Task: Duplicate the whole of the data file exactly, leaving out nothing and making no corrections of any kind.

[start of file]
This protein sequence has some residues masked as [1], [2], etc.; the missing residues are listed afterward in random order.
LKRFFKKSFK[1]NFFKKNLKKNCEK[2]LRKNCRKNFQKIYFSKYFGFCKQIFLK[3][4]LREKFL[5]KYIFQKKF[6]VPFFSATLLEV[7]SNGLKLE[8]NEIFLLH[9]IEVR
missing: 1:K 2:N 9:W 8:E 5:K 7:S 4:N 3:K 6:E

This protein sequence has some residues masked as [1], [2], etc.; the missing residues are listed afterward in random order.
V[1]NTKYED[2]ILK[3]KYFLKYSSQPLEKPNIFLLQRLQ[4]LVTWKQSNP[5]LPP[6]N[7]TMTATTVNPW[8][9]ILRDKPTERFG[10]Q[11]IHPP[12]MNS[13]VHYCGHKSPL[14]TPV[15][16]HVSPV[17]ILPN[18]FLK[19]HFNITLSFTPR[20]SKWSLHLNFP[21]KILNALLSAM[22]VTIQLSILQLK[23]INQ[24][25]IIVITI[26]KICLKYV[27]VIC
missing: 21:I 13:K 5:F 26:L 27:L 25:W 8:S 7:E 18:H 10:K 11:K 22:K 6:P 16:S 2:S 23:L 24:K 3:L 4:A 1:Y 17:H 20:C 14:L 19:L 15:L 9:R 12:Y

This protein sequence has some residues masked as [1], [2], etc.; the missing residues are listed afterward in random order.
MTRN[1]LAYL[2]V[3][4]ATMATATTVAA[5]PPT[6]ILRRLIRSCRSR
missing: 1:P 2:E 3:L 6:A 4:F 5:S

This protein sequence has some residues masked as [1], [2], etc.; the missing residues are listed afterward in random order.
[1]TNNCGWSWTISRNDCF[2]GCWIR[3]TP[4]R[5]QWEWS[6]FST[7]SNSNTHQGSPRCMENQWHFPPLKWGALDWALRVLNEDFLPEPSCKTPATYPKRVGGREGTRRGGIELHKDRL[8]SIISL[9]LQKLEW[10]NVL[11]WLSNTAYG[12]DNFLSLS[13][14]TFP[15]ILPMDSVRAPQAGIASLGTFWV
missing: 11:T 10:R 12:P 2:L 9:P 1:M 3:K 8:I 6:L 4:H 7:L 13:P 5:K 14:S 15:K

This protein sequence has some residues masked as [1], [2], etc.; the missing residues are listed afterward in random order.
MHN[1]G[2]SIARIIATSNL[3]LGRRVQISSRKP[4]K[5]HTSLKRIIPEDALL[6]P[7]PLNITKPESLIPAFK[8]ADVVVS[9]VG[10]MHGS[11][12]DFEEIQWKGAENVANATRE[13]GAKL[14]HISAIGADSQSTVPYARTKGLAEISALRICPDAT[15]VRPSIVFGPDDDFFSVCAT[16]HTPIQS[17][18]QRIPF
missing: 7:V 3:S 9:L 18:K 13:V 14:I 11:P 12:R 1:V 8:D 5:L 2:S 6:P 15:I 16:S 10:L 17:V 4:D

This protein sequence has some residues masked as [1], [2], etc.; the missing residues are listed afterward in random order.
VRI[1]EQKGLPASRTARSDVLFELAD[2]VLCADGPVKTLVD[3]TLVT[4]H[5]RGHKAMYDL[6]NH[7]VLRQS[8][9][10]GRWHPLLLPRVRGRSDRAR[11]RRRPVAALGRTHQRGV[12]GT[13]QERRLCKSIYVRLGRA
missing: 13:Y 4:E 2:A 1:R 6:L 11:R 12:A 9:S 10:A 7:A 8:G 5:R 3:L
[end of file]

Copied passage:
This protein sequence has some residues masked as [1], [2], etc.; the missing residues are listed afterward in random order.
LKRFFKKSFK[1]NFFKKNLKKNCEK[2]LRKNCRKNFQKIYFSKYFGFCKQIFLK[3][4]LREKFL[5]KYIFQKKF[6]VPFFSATLLEV[7]SNGLKLE[8]NEIFLLH[9]IEVR
missing: 1:K 2:N 9:W 8:E 5:K 7:S 4:N 3:K 6:E

This protein sequence has some residues masked as [1], [2], etc.; the missing residues are listed afterward in random order.
V[1]NTKYED[2]ILK[3]KYFLKYSSQPLEKPNIFLLQRLQ[4]LVTWKQSNP[5]LPP[6]N[7]TMTATTVNPW[8][9]ILRDKPTERFG[10]Q[11]IHPP[12]MNS[13]VHYCGHKSPL[14]TPV[15][16]HVSPV[17]ILPN[18]FLK[19]HFNITLSFTPR[20]SKWSLHLNFP[21]KILNALLSAM[22]VTIQLSILQLK[23]INQ[24][25]IIVITI[26]KICLKYV[27]VIC
missing: 21:I 13:K 5:F 26:L 27:L 25:W 8:S 7:E 18:H 10:K 11:K 22:K 6:P 16:S 2:S 23:L 24:K 3:L 4:A 1:Y 17:H 20:C 14:L 19:L 15:L 9:R 12:Y

This protein sequence has some residues masked as [1], [2], etc.; the missing residues are listed afterward in random order.
MTRN[1]LAYL[2]V[3][4]ATMATATTVAA[5]PPT[6]ILRRLIRSCRSR
missing: 1:P 2:E 3:L 6:A 4:F 5:S

This protein sequence has some residues masked as [1], [2], etc.; the missing residues are listed afterward in random order.
[1]TNNCGWSWTISRNDCF[2]GCWIR[3]TP[4]R[5]QWEWS[6]FST[7]SNSNTHQGSPRCMENQWHFPPLKWGALDWALRVLNEDFLPEPSCKTPATYPKRVGGREGTRRGGIELHKDRL[8]SIISL[9]LQKLEW[10]NVL[11]WLSNTAYG[12]DNFLSLS[13][14]TFP[15]ILPMDSVRAPQAGIASLGTFWV
missing: 11:T 10:R 12:P 2:L 9:P 1:M 3:K 8:I 6:L 4:H 7:L 13:P 5:K 14:S 15:K

This protein sequence has some residues masked as [1], [2], etc.; the missing residues are listed afterward in random order.
MHN[1]G[2]SIARIIATSNL[3]LGRRVQISSRKP[4]K[5]HTSLKRIIPEDALL[6]P[7]PLNITKPESLIPAFK[8]ADVVVS[9]VG[10]MHGS[11][12]DFEEIQWKGAENVANATRE[13]GAKL[14]HISAIGADSQSTVPYARTKGLAEISALRICPDAT[15]VRPSIVFGPDDDFFSVCAT[16]HTPIQS[17][18]QRIPF
missing: 7:V 3:S 9:L 18:K 13:V 14:I 11:P 12:R 1:V 8:D 5:L 2:S 6:P 15:I 16:S 10:L 17:V 4:D

This protein sequence has some residues masked as [1], [2], etc.; the missing residues are listed afterward in random order.
VRI[1]EQKGLPASRTARSDVLFELAD[2]VLCADGPVKTLVD[3]TLVT[4]H[5]RGHKAMYDL[6]NH[7]VLRQS[8][9][10]GRWHPLLLPRVRGRSDRAR[11]RRRPVAALGRTHQRGV[12]GT[13]QERRLCKSIYVRLGRA
missing: 13:Y 4:E 2:A 1:R 6:L 11:R 12:A 9:S 10:A 7:A 8:G 5:R 3:L